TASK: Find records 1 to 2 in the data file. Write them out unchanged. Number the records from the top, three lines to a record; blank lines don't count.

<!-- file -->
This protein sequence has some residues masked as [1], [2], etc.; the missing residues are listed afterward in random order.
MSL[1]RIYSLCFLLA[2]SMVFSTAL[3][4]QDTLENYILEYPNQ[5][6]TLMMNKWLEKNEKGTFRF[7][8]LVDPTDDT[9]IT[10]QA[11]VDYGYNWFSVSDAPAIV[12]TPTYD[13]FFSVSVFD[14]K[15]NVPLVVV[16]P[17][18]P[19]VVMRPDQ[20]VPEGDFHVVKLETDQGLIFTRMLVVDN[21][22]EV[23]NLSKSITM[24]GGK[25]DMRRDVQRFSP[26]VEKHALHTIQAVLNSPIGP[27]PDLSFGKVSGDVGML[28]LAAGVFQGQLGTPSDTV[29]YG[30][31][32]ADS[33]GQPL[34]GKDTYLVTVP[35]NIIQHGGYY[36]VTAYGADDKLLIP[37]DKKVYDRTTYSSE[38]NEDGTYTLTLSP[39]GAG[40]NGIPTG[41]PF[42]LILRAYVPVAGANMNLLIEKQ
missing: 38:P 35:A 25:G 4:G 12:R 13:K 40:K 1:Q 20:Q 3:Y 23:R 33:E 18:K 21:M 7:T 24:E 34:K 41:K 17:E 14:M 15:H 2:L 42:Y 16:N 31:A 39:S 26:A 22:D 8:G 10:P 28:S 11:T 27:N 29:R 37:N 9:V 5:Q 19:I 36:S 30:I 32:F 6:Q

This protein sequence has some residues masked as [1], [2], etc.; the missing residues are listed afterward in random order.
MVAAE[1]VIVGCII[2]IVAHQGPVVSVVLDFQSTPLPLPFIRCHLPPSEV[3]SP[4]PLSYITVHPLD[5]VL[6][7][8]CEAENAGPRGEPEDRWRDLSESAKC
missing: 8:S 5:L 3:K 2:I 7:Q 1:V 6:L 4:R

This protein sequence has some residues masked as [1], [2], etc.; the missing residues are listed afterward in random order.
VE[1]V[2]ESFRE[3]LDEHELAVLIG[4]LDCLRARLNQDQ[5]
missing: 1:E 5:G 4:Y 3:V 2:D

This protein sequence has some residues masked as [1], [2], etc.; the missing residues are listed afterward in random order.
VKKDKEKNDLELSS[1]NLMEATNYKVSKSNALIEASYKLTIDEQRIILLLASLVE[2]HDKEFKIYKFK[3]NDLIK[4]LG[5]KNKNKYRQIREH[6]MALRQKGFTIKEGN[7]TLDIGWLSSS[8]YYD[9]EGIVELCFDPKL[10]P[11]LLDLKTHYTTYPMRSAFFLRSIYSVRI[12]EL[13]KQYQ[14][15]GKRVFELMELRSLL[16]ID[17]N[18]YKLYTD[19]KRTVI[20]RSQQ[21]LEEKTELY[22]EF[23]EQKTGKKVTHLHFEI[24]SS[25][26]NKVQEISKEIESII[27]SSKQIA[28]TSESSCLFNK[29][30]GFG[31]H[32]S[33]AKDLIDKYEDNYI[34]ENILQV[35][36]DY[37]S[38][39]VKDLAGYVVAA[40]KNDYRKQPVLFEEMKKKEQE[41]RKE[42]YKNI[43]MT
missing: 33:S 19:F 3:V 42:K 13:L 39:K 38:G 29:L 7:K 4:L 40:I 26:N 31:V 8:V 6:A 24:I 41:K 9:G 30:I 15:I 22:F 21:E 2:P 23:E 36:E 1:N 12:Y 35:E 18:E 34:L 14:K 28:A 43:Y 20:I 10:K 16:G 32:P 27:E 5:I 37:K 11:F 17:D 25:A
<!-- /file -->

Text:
This protein sequence has some residues masked as [1], [2], etc.; the missing residues are listed afterward in random order.
MSL[1]RIYSLCFLLA[2]SMVFSTAL[3][4]QDTLENYILEYPNQ[5][6]TLMMNKWLEKNEKGTFRF[7][8]LVDPTDDT[9]IT[10]QA[11]VDYGYNWFSVSDAPAIV[12]TPTYD[13]FFSVSVFD[14]K[15]NVPLVVV[16]P[17][18]P[19]VVMRPDQ[20]VPEGDFHVVKLETDQGLIFTRMLVVDN[21][22]EV[23]NLSKSITM[24]GGK[25]DMRRDVQRFSP[26]VEKHALHTIQAVLNSPIGP[27]PDLSFGKVSGDVGML[28]LAAGVFQGQLGTPSDTV[29]YG[30][31][32]ADS[33]GQPL[34]GKDTYLVTVP[35]NIIQHGGYY[36]VTAYGADDKLLIP[37]DKKVYDRTTYSSE[38]NEDGTYTLTLSP[39]GAG[40]NGIPTG[41]PF[42]LILRAYVPVAGANMNLLIEKQ
missing: 38:P 35:A 25:G 4:G 12:R 13:K 40:K 1:Q 20:Q 3:Y 23:R 33:E 18:K 21:M 7:T 24:E 34:K 41:K 17:E 14:M 15:H 2:L 42:Y 16:N 31:A 39:S 26:A 22:D 8:G 10:P 28:S 11:T 27:N 29:R 37:N 9:V 5:Q 19:I 36:S 30:I 32:F 6:Q

This protein sequence has some residues masked as [1], [2], etc.; the missing residues are listed afterward in random order.
MVAAE[1]VIVGCII[2]IVAHQGPVVSVVLDFQSTPLPLPFIRCHLPPSEV[3]SP[4]PLSYITVHPLD[5]VL[6][7][8]CEAENAGPRGEPEDRWRDLSESAKC
missing: 8:S 5:L 3:K 2:I 7:Q 1:V 6:L 4:R